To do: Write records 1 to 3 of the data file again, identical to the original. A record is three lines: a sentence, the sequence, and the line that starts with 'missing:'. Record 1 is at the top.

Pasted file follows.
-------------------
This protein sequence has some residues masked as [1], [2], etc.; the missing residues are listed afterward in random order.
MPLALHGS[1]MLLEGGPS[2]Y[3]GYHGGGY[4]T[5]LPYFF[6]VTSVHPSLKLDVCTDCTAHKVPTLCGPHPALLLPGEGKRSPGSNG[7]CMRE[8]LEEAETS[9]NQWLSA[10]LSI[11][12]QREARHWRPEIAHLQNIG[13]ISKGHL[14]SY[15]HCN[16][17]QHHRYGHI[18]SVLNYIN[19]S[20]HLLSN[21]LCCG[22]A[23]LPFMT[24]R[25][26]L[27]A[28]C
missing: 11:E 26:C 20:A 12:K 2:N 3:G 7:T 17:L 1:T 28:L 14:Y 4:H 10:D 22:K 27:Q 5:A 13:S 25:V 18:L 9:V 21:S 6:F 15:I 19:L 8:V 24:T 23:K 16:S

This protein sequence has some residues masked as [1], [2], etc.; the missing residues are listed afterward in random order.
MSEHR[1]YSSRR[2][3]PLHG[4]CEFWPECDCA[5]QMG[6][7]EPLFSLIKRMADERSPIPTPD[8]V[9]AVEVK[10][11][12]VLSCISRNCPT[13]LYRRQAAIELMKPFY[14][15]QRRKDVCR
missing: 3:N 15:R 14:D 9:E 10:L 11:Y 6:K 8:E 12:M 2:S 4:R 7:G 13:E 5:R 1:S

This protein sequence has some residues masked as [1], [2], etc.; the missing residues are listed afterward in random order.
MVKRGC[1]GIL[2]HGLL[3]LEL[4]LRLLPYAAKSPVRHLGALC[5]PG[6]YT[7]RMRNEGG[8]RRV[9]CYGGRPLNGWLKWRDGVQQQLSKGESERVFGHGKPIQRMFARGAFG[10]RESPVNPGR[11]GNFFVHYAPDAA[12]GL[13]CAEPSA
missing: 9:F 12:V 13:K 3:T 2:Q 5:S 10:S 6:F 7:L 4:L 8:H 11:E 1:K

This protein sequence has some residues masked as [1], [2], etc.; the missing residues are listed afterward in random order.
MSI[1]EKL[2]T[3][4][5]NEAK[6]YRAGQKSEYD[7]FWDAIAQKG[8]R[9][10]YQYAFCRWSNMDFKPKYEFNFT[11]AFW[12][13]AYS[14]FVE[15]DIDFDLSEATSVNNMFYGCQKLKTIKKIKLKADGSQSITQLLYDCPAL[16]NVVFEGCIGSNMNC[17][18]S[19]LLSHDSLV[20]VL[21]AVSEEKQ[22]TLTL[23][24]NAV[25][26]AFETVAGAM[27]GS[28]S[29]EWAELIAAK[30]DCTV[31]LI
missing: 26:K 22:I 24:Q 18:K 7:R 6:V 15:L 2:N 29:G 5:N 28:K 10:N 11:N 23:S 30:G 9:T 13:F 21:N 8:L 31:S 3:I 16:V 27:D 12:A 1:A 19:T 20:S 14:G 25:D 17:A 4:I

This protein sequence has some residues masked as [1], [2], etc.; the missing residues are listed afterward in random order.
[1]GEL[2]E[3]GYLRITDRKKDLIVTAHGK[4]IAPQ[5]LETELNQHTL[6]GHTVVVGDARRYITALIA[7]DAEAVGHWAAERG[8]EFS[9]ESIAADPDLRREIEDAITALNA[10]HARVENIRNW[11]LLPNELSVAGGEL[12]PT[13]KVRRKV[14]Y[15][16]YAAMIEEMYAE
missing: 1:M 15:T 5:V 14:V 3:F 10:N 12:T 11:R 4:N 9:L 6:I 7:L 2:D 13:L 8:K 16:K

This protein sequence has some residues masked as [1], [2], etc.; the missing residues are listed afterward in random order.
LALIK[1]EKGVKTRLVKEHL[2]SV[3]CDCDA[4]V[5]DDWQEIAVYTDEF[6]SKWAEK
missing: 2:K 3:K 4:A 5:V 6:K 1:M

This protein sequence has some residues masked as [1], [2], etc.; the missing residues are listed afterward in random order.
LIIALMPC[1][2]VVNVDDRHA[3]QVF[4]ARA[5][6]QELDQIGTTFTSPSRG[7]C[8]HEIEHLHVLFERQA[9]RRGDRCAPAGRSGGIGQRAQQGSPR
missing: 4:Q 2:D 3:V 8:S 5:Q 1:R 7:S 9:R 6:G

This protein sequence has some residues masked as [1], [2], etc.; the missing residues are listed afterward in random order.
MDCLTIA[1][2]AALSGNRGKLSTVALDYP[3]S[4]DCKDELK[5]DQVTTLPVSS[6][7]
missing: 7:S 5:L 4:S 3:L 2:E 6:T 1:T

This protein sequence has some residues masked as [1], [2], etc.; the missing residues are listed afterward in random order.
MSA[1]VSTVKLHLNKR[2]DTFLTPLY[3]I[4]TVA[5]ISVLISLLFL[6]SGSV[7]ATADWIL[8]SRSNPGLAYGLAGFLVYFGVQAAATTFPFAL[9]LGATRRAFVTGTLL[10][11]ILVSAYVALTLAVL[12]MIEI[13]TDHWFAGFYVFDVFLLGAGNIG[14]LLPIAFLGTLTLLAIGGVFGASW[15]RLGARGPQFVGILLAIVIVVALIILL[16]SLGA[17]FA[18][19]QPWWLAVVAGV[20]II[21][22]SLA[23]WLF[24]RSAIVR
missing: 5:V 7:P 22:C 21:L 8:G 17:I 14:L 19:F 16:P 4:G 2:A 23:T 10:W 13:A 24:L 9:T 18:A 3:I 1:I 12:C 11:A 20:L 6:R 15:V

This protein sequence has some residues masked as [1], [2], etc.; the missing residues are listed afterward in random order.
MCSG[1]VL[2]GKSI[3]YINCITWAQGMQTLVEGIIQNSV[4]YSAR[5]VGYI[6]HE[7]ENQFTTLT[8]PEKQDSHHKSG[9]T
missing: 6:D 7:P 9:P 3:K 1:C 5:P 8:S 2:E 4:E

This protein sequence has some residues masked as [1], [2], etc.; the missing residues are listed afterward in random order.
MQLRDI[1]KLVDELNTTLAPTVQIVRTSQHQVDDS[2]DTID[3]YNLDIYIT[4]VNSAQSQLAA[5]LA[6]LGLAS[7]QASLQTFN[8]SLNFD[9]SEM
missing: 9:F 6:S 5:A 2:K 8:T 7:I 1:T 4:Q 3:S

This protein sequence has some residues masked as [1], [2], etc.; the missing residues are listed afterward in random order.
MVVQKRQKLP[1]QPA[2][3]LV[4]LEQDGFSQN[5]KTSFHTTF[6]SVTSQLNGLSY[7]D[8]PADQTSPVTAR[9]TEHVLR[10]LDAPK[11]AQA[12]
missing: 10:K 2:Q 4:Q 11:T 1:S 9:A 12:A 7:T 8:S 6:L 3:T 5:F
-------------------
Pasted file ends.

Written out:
This protein sequence has some residues masked as [1], [2], etc.; the missing residues are listed afterward in random order.
MPLALHGS[1]MLLEGGPS[2]Y[3]GYHGGGY[4]T[5]LPYFF[6]VTSVHPSLKLDVCTDCTAHKVPTLCGPHPALLLPGEGKRSPGSNG[7]CMRE[8]LEEAETS[9]NQWLSA[10]LSI[11][12]QREARHWRPEIAHLQNIG[13]ISKGHL[14]SY[15]HCN[16][17]QHHRYGHI[18]SVLNYIN[19]S[20]HLLSN[21]LCCG[22]A[23]LPFMT[24]R[25][26]L[27]A[28]C
missing: 11:E 26:C 20:A 12:K 2:N 3:G 7:T 17:L 1:T 28:L 14:Y 4:H 10:D 22:K 27:Q 5:A 13:S 25:V 18:L 9:V 21:S 6:F 15:I 19:L 8:V 24:T 23:K 16:S

This protein sequence has some residues masked as [1], [2], etc.; the missing residues are listed afterward in random order.
MSEHR[1]YSSRR[2][3]PLHG[4]CEFWPECDCA[5]QMG[6][7]EPLFSLIKRMADERSPIPTPD[8]V[9]AVEVK[10][11][12]VLSCISRNCPT[13]LYRRQAAIELMKPFY[14][15]QRRKDVCR
missing: 3:N 15:R 14:D 9:E 10:L 11:Y 6:K 8:E 12:M 2:S 4:R 7:G 13:E 5:R 1:S

This protein sequence has some residues masked as [1], [2], etc.; the missing residues are listed afterward in random order.
MVKRGC[1]GIL[2]HGLL[3]LEL[4]LRLLPYAAKSPVRHLGALC[5]PG[6]YT[7]RMRNEGG[8]RRV[9]CYGGRPLNGWLKWRDGVQQQLSKGESERVFGHGKPIQRMFARGAFG[10]RESPVNPGR[11]GNFFVHYAPDAA[12]GL[13]CAEPSA
missing: 9:F 12:V 13:K 3:T 2:Q 5:S 10:S 6:F 7:L 4:L 8:H 11:E 1:K